International Women's Day gives the global hockey community the perfect opportunity to showcase and celebrate some of the great work being carried out by women across the world. Many of the women celebrated during our week-long recognition of achievements have become leaders within our sport and are the driving forces behind change, progress and development.
Whether it is having the vision to provide leadership experience opportunities through coaching hockey or whether it is developing the skills to lead a national team, these are all instances where the hockey community is demonstrating yet again, its huge and uncompromising approach to equality in all aspects of life.
Day five - Asia
Life is tough for girls and women in Afghanistan whether it is accessing education, finding training and work or participating in sport.
In the following extract, the Afghanistan Hockey Federation tells the story of the captain of the national women's team, Khadijah Achakzai, outlining the hope within the Afghan hockey community that one day Afghanistan will be competing on the international stage.
“Khadija Achakzai toils day and night at the hockey training grounds in Afghanistan. She is the hope and the idol for many of her female peers in Afghanistan, where due to the current circumstances, it is very tough for women to even attend school or university, let alone take part in a sport such as hockey.
“However, Khadija is one of the very few examples in the country which take the form of the light at the end of a very dark tunnel. She is fully committed to the sport of hockey and takes it upon herself as a mission to push other Afghani women to not give up hope and take up activities such as hockey for their personal growth.
“Khadija started her hockey journey at a very young age, when she was in class nine. It was a bit too much for her at first, but she remained committed with an iron resolve. In time, the skills needed to play hockey started coming to her naturally and it transformed from an interest into a passion, which she pursued vehemently.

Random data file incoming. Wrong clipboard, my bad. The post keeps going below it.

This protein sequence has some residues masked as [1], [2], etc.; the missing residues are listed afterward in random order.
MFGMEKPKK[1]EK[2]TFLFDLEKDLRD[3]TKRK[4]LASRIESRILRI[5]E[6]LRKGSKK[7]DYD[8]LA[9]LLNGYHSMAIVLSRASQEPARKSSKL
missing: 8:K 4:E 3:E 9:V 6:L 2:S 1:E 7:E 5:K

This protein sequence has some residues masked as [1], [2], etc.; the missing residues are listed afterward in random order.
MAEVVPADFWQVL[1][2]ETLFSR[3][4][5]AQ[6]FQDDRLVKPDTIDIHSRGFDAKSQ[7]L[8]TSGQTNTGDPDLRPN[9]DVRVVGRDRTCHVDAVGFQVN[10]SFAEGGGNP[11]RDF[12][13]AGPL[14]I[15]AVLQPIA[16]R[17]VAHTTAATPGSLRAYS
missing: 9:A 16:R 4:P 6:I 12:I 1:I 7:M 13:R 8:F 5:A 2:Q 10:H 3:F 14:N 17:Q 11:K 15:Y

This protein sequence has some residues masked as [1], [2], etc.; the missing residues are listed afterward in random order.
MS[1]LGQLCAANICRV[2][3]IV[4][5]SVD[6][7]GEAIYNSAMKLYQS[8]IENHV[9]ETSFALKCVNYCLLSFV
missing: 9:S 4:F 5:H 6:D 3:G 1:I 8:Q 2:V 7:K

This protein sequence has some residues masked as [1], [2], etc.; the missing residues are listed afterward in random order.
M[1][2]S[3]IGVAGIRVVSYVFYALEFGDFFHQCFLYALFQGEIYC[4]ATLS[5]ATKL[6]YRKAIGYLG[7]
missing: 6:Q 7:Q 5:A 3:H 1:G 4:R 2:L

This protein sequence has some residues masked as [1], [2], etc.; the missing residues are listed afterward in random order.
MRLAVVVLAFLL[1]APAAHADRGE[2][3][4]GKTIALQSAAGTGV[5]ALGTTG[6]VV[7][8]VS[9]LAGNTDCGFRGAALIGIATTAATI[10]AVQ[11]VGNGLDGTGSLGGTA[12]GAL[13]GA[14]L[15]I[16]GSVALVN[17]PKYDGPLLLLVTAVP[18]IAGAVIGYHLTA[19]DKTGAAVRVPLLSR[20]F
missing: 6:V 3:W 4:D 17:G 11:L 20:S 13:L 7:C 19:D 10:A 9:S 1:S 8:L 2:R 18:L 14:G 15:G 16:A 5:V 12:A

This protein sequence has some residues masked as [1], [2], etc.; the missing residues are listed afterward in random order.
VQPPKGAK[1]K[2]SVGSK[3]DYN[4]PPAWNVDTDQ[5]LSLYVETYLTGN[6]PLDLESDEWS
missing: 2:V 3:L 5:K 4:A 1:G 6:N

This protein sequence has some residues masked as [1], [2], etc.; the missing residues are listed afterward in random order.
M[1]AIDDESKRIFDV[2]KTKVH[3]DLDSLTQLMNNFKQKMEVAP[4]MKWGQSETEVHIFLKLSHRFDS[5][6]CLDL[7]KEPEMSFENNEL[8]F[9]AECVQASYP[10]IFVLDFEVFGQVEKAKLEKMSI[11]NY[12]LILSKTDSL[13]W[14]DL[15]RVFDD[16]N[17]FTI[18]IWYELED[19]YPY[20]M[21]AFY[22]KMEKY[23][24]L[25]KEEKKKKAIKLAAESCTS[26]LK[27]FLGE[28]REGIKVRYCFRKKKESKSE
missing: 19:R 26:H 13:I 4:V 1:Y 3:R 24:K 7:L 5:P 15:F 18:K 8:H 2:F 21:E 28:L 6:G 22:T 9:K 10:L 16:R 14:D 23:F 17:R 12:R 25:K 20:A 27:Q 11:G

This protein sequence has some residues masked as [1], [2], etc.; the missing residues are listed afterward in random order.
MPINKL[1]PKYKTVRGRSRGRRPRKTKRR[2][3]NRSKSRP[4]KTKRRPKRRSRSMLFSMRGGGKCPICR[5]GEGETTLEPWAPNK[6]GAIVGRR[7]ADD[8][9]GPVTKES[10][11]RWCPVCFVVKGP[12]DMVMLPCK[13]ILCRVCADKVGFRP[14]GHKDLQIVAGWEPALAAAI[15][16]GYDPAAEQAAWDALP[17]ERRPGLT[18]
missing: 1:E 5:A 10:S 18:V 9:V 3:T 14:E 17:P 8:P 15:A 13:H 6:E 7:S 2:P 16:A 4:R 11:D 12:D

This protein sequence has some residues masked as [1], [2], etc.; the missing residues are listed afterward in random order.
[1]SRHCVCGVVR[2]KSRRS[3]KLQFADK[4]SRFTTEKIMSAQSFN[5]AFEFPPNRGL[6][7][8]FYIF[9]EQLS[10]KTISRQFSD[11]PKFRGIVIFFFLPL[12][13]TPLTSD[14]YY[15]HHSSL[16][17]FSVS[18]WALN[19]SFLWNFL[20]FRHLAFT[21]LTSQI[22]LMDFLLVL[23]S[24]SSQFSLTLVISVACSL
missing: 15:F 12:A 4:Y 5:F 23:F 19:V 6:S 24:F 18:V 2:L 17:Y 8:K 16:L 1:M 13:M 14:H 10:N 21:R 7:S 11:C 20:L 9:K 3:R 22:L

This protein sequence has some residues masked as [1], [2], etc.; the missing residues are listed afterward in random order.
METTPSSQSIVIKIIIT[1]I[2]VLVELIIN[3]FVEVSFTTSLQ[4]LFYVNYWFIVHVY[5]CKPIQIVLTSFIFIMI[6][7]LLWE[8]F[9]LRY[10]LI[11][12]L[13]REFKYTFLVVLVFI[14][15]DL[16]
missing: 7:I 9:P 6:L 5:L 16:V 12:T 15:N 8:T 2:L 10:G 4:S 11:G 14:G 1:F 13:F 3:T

“Over the course of her sporting career, Khadija has amassed an impressive collection of appreciation letters and awards from various organisations, including the National Olympic Committee and the Peace Association of Afghanistan among notable others.
“With International Women’s Day upon us, Khadija’s story is an inspirational one for women across the globe. Despite all the odds, she is pursuing her passion and urges her fellow countrywomen to do the same. She is a true role model for young girls all across the globe and we can only wish her the best of luck in her career as a hockey athlete.”
Picking up on the narrative, Taimoor Waqar, speaking on behalf of the Asian Hockey Federation, says: The AHF is compassionate towards the difficult situation faced by the women in Afghanistan on a daily basis. We are working very closely with Afghanistan Hockey Federation towards the development of women’s hockey in Afghanistan. Our aim is to empower women like Khadija Achakzai who aspire to rise above their circumstances and face the challenges head on.
“With the help of her and Afghanistan Hockey Federation, we our focusing on Youth Development Programmes for Women in Afghanistan at school level. We are very happy with the progress that has been made and we are working very hard to provide a platform for the determined and devoted women of Afghanistan. Yes, it is only just a start, but with such steps we may see the Afghanistan national women’s team participating in international tournaments in the future.